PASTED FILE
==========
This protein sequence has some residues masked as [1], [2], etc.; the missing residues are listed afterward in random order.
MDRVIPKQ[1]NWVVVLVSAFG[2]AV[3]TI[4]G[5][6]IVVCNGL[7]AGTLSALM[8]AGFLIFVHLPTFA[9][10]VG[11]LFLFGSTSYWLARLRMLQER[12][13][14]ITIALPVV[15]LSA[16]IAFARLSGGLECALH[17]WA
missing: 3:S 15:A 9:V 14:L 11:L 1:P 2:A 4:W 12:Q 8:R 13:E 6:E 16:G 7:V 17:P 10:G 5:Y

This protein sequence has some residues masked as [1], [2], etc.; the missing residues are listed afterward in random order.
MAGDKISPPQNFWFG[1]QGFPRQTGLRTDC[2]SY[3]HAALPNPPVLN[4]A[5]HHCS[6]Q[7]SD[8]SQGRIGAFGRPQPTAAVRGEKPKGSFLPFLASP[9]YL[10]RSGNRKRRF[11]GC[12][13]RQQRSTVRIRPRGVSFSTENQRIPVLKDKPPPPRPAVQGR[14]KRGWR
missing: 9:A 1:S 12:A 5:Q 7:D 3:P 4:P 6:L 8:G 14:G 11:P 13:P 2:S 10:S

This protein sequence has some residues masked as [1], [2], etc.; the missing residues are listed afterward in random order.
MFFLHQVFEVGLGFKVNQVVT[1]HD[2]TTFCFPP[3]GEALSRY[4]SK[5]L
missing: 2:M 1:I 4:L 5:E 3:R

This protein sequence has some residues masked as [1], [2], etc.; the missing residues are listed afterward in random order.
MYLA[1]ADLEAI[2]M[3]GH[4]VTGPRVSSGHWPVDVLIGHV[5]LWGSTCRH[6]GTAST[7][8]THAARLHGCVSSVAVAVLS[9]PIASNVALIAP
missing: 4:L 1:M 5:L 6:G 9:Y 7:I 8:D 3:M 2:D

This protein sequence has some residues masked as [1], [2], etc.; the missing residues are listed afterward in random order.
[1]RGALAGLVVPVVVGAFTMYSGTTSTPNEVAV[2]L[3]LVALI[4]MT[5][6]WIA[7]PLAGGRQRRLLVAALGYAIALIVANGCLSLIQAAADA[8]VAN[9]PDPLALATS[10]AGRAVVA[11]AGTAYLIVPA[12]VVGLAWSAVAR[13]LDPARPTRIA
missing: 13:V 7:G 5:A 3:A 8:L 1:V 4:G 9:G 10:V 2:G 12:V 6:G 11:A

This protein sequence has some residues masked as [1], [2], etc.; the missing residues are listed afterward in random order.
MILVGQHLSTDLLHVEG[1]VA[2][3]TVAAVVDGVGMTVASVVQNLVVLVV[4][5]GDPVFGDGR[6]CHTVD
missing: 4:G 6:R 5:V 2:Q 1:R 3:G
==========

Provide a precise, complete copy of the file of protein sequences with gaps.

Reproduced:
This protein sequence has some residues masked as [1], [2], etc.; the missing residues are listed afterward in random order.
MDRVIPKQ[1]NWVVVLVSAFG[2]AV[3]TI[4]G[5][6]IVVCNGL[7]AGTLSALM[8]AGFLIFVHLPTFA[9][10]VG[11]LFLFGSTSYWLARLRMLQER[12][13][14]ITIALPVV[15]LSA[16]IAFARLSGGLECALH[17]WA
missing: 3:S 15:A 9:V 14:L 11:L 1:P 2:A 4:W 12:Q 8:R 13:E 6:E 16:G 7:V 17:P 10:G 5:Y

This protein sequence has some residues masked as [1], [2], etc.; the missing residues are listed afterward in random order.
MAGDKISPPQNFWFG[1]QGFPRQTGLRTDC[2]SY[3]HAALPNPPVLN[4]A[5]HHCS[6]Q[7]SD[8]SQGRIGAFGRPQPTAAVRGEKPKGSFLPFLASP[9]YL[10]RSGNRKRRF[11]GC[12][13]RQQRSTVRIRPRGVSFSTENQRIPVLKDKPPPPRPAVQGR[14]KRGWR
missing: 9:A 1:S 12:A 5:Q 7:D 3:P 4:P 6:L 8:G 14:G 11:P 13:P 2:S 10:S

This protein sequence has some residues masked as [1], [2], etc.; the missing residues are listed afterward in random order.
MFFLHQVFEVGLGFKVNQVVT[1]HD[2]TTFCFPP[3]GEALSRY[4]SK[5]L
missing: 2:M 1:I 4:L 5:E 3:R

This protein sequence has some residues masked as [1], [2], etc.; the missing residues are listed afterward in random order.
MYLA[1]ADLEAI[2]M[3]GH[4]VTGPRVSSGHWPVDVLIGHV[5]LWGSTCRH[6]GTAST[7][8]THAARLHGCVSSVAVAVLS[9]PIASNVALIAP
missing: 4:L 1:M 5:L 6:G 9:Y 7:I 8:D 3:M 2:D

This protein sequence has some residues masked as [1], [2], etc.; the missing residues are listed afterward in random order.
[1]RGALAGLVVPVVVGAFTMYSGTTSTPNEVAV[2]L[3]LVALI[4]MT[5][6]WIA[7]PLAGGRQRRLLVAALGYAIALIVANGCLSLIQAAADA[8]VAN[9]PDPLALATS[10]AGRAVVA[11]AGTAYLIVPA[12]VVGLAWSAVAR[13]LDPARPTRIA
missing: 13:V 7:G 5:A 3:A 8:L 1:V 4:G 9:G 10:V 2:G 12:V 6:G 11:A

This protein sequence has some residues masked as [1], [2], etc.; the missing residues are listed afterward in random order.
MILVGQHLSTDLLHVEG[1]VA[2][3]TVAAVVDGVGMTVASVVQNLVVLVV[4][5]GDPVFGDGR[6]CHTVD
missing: 4:G 6:R 5:V 2:Q 1:R 3:G